ONLY ON 7: Legislator questions Governor’s tentative deal on sports betting integrity fee

West Virginia Headlines

Only on 7News, Ohio County Delegate Shawn Fluharty is questioning the legality of what he calls a “back door meeting” held on Wednesday with West Virginia Governor Jim Justice, the Lottery commission, the state’s licensed casino operators and the sports consortium on sports betting and the integrity fee. 

Delegate Fluharty says he’s now considering taking action in circuit court to remedy the situation. 

The West Virginia legislature passed a bill to legalize sports betting in its last session earlier this year and now the state is waiting on a Supreme Court to decide if it’s legal across the United States. 

As a result of Wednesday’s meeting, Governor Justice said in a press release that a tentative agreement was reached and work will now begin on ways to implement an integrity fee, as well as to determine if any formal legislation is needed. 

Governor Justice stood firm in that same press release saying that no part of the integrity fee would be paid by the state.

He referenced Wednesday’s meeting saying negotiations were difficult: 

“This was a difficult negotiation between many different parties, but the outcome will be very good for the State of West Virginia as well as the sports leagues.” 

He also added that money received by the state from betting will be used to benefit West Virginia residents, pending the Supreme Court’s decision. 

Some in the House of Delegates don’t believe it. 

“His answer is he wants to go back, re-open something that’s already been signed, sealed and delivered and give money that’s currently going to West Virginians and give it to billionaire leagues outside of West Virginia because coincidentally they hold functions at The Greenbrier where he may or may not make a good bit of money from it,” said Delegate Shawn Fluharty (D-Ohio).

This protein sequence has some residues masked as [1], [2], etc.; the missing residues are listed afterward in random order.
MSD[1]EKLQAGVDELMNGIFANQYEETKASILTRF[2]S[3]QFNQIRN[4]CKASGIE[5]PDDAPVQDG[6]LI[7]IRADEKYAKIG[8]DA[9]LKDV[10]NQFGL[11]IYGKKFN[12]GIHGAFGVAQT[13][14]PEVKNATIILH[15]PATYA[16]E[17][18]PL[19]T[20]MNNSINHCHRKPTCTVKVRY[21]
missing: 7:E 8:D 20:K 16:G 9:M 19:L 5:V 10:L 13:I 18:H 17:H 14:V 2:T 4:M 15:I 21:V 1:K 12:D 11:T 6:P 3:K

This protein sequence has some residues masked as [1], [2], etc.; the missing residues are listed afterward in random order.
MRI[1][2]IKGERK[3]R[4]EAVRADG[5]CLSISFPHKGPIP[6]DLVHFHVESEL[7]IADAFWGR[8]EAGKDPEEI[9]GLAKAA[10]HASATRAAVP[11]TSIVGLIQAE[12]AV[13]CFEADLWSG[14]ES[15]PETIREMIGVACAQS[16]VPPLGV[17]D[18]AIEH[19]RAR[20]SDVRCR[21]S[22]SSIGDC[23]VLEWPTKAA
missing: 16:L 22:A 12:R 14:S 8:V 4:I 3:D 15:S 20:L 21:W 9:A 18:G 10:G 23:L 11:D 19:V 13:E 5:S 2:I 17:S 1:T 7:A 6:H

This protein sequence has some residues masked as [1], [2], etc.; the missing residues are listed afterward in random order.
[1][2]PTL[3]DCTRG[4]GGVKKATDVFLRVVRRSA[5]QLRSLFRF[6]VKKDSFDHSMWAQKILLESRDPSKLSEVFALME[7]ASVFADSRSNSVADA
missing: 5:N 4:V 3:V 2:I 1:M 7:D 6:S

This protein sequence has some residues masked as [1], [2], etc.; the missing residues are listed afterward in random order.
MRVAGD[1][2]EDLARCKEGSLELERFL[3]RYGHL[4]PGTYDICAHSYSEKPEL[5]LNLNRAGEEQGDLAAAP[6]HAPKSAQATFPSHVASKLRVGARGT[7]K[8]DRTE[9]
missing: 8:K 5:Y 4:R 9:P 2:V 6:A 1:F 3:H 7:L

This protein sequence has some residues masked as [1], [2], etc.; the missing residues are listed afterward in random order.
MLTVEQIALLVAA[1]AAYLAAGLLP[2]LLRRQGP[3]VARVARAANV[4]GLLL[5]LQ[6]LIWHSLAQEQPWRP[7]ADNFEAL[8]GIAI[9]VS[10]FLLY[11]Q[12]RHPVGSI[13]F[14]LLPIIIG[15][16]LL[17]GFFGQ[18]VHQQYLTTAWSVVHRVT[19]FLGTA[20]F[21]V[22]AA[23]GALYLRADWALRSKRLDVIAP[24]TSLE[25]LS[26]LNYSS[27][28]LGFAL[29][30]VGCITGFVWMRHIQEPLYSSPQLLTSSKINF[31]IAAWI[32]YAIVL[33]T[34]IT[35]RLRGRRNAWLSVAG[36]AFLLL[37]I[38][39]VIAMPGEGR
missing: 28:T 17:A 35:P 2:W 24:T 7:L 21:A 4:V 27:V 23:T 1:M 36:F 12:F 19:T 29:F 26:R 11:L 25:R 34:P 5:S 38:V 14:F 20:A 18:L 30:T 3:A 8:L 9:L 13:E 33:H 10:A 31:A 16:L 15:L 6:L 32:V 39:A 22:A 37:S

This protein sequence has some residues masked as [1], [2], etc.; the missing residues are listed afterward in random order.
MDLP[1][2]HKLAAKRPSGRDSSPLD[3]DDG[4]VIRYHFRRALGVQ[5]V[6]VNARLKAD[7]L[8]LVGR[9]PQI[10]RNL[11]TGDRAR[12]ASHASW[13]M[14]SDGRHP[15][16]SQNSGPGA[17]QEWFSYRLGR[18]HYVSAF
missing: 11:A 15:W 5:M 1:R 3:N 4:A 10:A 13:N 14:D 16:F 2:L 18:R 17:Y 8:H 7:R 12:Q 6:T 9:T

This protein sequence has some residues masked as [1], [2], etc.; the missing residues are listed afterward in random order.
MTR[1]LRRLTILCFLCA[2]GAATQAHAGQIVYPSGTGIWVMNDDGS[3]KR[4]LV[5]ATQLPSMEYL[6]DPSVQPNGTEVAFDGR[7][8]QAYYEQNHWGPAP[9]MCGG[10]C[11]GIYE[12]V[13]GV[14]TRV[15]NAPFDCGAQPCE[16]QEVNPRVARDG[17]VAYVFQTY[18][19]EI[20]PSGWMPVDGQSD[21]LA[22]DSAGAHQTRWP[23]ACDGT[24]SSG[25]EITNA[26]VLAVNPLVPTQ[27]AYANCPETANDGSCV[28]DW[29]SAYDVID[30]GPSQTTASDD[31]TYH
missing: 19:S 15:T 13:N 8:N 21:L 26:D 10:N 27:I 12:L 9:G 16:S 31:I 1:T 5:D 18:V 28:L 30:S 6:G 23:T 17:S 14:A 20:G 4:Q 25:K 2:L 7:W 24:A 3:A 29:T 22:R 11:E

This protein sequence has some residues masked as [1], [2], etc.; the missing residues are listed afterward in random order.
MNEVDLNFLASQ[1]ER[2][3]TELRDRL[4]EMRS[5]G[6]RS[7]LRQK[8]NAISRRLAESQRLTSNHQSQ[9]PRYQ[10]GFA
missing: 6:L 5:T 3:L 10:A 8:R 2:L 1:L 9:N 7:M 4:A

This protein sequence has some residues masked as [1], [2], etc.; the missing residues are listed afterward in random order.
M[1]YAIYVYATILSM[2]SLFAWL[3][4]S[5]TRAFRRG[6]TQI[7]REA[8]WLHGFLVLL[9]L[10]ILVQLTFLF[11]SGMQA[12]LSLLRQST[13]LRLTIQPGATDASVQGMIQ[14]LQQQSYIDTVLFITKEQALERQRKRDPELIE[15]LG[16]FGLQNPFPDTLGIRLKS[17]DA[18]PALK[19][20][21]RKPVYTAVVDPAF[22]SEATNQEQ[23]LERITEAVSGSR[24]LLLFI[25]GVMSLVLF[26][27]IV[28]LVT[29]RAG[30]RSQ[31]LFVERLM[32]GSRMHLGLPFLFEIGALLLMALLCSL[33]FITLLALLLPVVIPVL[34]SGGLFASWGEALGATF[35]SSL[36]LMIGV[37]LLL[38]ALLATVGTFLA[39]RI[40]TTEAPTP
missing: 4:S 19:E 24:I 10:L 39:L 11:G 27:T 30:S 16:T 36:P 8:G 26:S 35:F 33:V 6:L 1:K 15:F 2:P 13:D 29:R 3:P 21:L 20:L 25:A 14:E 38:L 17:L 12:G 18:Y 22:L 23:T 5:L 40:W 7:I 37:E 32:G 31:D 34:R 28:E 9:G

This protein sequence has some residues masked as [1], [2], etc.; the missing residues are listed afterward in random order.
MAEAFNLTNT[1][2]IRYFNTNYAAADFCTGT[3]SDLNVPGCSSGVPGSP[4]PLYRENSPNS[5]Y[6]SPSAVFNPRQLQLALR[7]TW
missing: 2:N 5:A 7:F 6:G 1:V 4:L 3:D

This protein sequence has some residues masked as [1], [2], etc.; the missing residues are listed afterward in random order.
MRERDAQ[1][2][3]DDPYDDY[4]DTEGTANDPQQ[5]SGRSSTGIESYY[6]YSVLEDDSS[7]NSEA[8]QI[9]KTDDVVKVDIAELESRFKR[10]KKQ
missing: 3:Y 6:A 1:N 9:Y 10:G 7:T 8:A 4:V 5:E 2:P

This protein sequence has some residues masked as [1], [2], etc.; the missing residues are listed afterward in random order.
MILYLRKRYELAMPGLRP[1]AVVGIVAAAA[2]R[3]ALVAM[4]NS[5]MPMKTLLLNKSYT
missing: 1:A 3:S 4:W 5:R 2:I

Delegate Fluharty is also questioning the meeting where these decisions on the integrity fee were made, saying it violates the state’s open meetings law because it wasn’t open to the public and no notice was given. 

He also explained that at this meeting there was the intent of public or government action taking place, another reason why he feels it falls under the open meeting law. 

“If we’re talking about integrity fees, I think we need more integrity in our government right now,” he said. It’s a clear infraction of that law, which we have on the books for a reason. That reason’s to keep from back door deals taking place involving the government and it shouldn’t’ be headed up by our own Governor.” 

Fluharty was a heavy supporter of the initial sports betting legislation, but says this closed door meeting is possibly a misdemeanor, and he’s considering filing a suit in circuit court. 

“I think there are certainly many people who agree with me in that realm and would like to see whatever happened at that meeting come to light,” Fluharty added. “You can’t keep things in the darkness and expect the legislature to follow through and say ‘oh hey we reached a deal now all 130 of you have to agree to it’. That’s not how this works.” 

We reached out to Governor Justice’s office for comment on this issue.

Director of Communications Butch Antolini told 7News: 

“As for the sports betting tentative agreement, the process is still in the very early stages and many details still need to be worked out. There is no other comment and no other information available at this time.” 

When asked about Delegate Fluharty the Governor’s Office said “there is no comment”.

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